They say patience is a virtue. Maybe, but it certainly makes life easier if you have it. Alas, most of us don’t, especially when we are facing something frightening, seemingly random, and threatening, like cancer. I have had to think a lot about the waiting process lately, and come up with strategies to help get me through the days. But honestly, I don’t want to just get through the days. I want to make each day as meaningful, fun, and joyful as possible. I keep saying, No matter what, I’d rather be happy than not. But how to do that? You can only fool yourself so much when your life seems to be filled with needing to wait for one thing then another – a doctor’s appointment, a procedure, a test result, an operation, the results of the operation and then whatever may come next. This issue of waiting, like so many other issues, is thrown into high relief when it is associated with a threat like cancer. But really, all waiting is the same, no matter what it’s for. Waiting for your wedding day or the first day of summer vacation feels the same as waiting for a diagnosis. The butterflies in the stomach are the same. So is the sleepiness and sleeplessness, the constant monkey brain, the inability to concentrate. It all feels the same, I think, because it is all about the same thing – the great What If?

What if it rains during my outdoor wedding? What if they tell me the cancer has spread? What if the hotel isn’t as wonderful as the brochure leads me to believe it is? What if I need chemo after all? But also: what if everything goes smoothly and I’m the happiest I’ve ever been? Then what? No, it’s not the waiting in itself that’s so bad. It’s the not knowing which the waiting highlights. It’s the lack of control. No matter how many clever plans we make, ultimately, whatever happens is not up to us. It just will be. How can anyone feel comfortable waiting for that?

Being able to write all this down is not the same as being able to live it. Waiting is hard. Period. But there are strategies that are helping me and maybe they will help others, too, whether the situation is cancer or anything else. For me, it’s all about balance (ugh – that difficult word again). What I am trying to do is balance the amount of time each day between when I am focussing on the cancer and doing whatever I can to prepare myself for the unknowable, and distracting myself completely.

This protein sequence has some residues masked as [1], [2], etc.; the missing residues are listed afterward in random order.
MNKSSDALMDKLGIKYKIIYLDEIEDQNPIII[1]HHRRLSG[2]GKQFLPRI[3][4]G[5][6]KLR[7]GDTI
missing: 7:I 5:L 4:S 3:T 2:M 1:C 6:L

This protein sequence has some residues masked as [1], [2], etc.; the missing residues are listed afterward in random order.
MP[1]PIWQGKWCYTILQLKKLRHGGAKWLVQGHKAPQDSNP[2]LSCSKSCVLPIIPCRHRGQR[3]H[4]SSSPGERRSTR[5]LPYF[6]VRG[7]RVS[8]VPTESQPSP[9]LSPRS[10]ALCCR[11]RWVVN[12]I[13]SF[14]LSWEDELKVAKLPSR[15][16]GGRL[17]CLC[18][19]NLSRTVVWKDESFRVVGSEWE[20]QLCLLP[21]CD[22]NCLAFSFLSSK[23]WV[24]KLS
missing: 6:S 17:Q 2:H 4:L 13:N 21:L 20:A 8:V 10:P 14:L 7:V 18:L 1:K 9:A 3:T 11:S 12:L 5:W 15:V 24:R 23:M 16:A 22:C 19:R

What am I doing to prepare?

  • Reading over the pre-op preparation materials and buying whatever I might need
  • Making sure I understand what the cancer is and what it is not
  • Preparing lists of family and friends to contact during the process
  • Asking for help when I need it
  • Talking about my fears and confusions, rather than bottling them up
  • Eating well – the surgical team has asked that I carbo-load as if I was about to run a marathon. This part, I like.
  • Exercise every day and stay active. This isn’t always easy or even possible, but I’m doing what I can
  • Organizing work so that Writing Through, the organization I founded and run, continues to tick along even if I’m not at the helm for a while. Luckily, my amazing staff and team of volunteers hardly need me at all these days.
  • Writing these blogs and writing in my journal

What am I doing to distract myself?

  • Watching TV – comedies or dramas, as long as the dramas aren’t too upsetting
  • Doing easy reading. Nothing terribly cerebral
  • Not reading news that is too negative or alarming
  • Talking to friends and family and joking around as much as possible
  • Going on walks when the sun is shining
  • Playing my drums and not feeling guilty about not playing my violin
  • Doing the crossword puzzle and any other computer games I feel like doing, and not feeling guilty about that
  • Taking naps in the afternoon

And so slowly but surely, the days are passing by. One at a time. Sometimes one hour at a time. That’s the best I can do and that has to be enough. My surgery is April 29, and starting the 26th I’ll move into a hotel near the hospital so I can do all the necessary pre-op procedures. That’s not too much longer to wait. And now I ask you to wait until you hear from me again, here or elsewhere. I’m not sure when that will be. But hopefully the wait will be worth it.